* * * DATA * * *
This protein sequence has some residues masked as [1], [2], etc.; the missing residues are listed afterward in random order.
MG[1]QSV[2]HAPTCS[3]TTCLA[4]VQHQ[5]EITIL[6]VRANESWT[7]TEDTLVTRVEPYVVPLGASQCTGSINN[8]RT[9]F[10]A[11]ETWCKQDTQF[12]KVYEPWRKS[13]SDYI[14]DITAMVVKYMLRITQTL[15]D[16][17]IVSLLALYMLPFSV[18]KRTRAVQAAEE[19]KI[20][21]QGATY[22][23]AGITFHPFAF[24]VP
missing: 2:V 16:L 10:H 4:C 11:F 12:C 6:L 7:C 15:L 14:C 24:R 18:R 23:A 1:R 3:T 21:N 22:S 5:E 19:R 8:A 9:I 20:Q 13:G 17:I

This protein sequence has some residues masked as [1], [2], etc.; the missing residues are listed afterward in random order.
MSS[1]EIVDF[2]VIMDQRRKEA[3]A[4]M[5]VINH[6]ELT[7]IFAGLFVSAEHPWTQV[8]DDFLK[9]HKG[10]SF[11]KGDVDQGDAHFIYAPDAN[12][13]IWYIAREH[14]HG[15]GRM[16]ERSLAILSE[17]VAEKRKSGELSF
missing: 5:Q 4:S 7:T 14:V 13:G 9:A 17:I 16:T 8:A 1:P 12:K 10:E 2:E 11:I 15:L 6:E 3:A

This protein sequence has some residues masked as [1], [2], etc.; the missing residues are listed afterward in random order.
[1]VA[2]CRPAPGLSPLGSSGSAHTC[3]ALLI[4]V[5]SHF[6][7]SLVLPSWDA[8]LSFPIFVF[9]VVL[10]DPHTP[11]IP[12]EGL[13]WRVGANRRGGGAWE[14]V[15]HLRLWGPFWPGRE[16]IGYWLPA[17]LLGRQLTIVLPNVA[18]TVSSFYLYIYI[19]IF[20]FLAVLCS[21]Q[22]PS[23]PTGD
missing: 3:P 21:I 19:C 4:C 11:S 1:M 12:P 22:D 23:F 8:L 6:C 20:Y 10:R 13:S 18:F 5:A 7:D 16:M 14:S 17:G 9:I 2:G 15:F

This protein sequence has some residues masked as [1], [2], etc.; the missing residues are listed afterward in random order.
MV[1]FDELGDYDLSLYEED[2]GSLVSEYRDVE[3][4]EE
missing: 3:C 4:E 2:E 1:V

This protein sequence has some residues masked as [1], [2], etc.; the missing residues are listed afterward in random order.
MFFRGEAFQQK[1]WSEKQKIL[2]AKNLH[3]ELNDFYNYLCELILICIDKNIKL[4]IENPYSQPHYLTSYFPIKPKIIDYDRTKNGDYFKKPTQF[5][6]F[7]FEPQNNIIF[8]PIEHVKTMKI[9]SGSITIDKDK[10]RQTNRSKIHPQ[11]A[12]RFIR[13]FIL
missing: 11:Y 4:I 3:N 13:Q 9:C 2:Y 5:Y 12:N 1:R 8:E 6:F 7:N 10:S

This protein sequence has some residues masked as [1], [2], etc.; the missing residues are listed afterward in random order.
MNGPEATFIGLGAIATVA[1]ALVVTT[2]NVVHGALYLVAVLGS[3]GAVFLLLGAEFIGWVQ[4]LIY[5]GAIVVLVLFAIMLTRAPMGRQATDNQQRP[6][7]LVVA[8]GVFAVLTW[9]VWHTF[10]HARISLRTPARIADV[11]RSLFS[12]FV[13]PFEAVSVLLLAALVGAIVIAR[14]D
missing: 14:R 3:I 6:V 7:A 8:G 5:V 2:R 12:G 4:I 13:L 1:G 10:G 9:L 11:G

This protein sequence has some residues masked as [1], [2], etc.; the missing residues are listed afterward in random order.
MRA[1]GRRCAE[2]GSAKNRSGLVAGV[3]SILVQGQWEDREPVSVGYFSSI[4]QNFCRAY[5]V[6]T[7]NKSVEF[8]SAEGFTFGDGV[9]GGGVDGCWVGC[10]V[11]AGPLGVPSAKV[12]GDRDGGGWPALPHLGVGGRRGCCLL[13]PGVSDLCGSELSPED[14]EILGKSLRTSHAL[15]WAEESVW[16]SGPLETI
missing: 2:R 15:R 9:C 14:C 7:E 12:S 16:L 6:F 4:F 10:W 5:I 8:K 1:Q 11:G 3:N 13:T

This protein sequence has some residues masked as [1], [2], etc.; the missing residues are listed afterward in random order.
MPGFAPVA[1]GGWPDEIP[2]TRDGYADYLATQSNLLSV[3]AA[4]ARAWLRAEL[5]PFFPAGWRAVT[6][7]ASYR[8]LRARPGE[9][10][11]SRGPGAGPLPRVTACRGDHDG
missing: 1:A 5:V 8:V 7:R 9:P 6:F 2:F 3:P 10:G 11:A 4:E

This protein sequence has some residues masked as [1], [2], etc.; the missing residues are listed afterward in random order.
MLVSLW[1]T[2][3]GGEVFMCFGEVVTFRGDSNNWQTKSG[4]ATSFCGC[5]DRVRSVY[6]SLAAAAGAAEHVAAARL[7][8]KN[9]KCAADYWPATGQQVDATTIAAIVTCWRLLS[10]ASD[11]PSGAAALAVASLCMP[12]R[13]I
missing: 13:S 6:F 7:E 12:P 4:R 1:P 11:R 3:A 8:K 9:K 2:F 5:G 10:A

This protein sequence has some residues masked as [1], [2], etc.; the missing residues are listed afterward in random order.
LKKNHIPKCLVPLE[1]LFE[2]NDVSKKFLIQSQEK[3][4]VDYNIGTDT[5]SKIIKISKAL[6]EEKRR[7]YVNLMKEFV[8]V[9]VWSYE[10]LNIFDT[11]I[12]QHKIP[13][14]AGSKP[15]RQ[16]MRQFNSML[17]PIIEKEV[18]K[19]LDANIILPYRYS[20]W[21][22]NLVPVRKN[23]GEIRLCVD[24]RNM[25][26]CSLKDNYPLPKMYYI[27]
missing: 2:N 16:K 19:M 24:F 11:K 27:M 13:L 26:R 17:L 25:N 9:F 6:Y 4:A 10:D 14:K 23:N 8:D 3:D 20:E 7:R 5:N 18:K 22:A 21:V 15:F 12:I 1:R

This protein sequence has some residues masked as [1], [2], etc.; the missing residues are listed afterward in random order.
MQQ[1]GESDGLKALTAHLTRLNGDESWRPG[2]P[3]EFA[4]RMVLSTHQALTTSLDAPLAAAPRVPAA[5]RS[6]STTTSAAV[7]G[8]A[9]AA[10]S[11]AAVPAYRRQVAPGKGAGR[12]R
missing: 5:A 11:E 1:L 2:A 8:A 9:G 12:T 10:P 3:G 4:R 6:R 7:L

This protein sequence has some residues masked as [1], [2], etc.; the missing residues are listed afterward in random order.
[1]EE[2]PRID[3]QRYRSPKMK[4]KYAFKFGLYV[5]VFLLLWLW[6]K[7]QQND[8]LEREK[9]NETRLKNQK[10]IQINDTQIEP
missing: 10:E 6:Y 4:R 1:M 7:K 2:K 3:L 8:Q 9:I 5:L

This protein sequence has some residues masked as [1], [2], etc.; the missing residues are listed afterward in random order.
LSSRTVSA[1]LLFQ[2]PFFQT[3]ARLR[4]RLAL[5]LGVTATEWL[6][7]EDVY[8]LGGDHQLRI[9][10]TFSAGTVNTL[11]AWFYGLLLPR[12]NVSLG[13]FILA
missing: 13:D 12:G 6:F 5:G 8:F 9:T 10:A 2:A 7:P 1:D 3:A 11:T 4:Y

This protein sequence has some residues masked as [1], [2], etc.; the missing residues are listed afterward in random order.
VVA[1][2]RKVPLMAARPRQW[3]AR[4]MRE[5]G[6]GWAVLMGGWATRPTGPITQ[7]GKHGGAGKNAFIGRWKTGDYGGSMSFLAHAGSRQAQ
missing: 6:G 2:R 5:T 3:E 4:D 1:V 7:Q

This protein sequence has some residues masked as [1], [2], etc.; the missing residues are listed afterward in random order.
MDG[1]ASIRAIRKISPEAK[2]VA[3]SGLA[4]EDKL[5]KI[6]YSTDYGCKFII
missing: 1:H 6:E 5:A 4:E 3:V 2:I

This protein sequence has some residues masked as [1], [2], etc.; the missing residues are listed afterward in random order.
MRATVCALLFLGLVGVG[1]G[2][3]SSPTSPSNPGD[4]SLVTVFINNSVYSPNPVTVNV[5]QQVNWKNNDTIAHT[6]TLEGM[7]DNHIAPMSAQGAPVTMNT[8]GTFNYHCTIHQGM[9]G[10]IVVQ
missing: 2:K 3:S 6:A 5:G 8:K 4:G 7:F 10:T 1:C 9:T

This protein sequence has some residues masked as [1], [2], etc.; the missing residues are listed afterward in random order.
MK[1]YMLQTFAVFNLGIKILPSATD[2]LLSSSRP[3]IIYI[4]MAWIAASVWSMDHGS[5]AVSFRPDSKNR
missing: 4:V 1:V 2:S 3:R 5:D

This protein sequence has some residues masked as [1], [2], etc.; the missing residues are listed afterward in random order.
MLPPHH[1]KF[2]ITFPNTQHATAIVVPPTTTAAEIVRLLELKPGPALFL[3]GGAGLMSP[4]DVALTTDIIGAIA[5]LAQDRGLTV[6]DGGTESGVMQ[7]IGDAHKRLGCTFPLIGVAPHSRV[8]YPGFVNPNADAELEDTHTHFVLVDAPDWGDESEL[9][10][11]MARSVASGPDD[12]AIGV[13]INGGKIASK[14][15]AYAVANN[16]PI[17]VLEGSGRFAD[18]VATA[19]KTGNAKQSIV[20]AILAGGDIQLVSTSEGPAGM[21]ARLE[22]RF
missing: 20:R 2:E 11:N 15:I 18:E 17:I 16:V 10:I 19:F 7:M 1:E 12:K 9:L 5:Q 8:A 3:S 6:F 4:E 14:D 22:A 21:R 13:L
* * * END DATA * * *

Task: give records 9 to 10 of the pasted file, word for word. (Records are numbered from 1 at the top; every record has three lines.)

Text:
This protein sequence has some residues masked as [1], [2], etc.; the missing residues are listed afterward in random order.
MLVSLW[1]T[2][3]GGEVFMCFGEVVTFRGDSNNWQTKSG[4]ATSFCGC[5]DRVRSVY[6]SLAAAAGAAEHVAAARL[7][8]KN[9]KCAADYWPATGQQVDATTIAAIVTCWRLLS[10]ASD[11]PSGAAALAVASLCMP[12]R[13]I
missing: 13:S 6:F 7:E 12:P 4:R 1:P 11:R 3:A 8:K 9:K 2:F 5:G 10:A

This protein sequence has some residues masked as [1], [2], etc.; the missing residues are listed afterward in random order.
LKKNHIPKCLVPLE[1]LFE[2]NDVSKKFLIQSQEK[3][4]VDYNIGTDT[5]SKIIKISKAL[6]EEKRR[7]YVNLMKEFV[8]V[9]VWSYE[10]LNIFDT[11]I[12]QHKIP[13][14]AGSKP[15]RQ[16]MRQFNSML[17]PIIEKEV[18]K[19]LDANIILPYRYS[20]W[21][22]NLVPVRKN[23]GEIRLCVD[24]RNM[25][26]CSLKDNYPLPKMYYI[27]
missing: 2:N 16:K 19:M 24:F 11:K 27:M 13:L 26:R 17:L 25:N 9:F 6:Y 4:A 10:D 14:K 23:N 8:D 3:D 20:E 7:R 5:N 18:K 22:A 21:V 15:F 12:I 1:R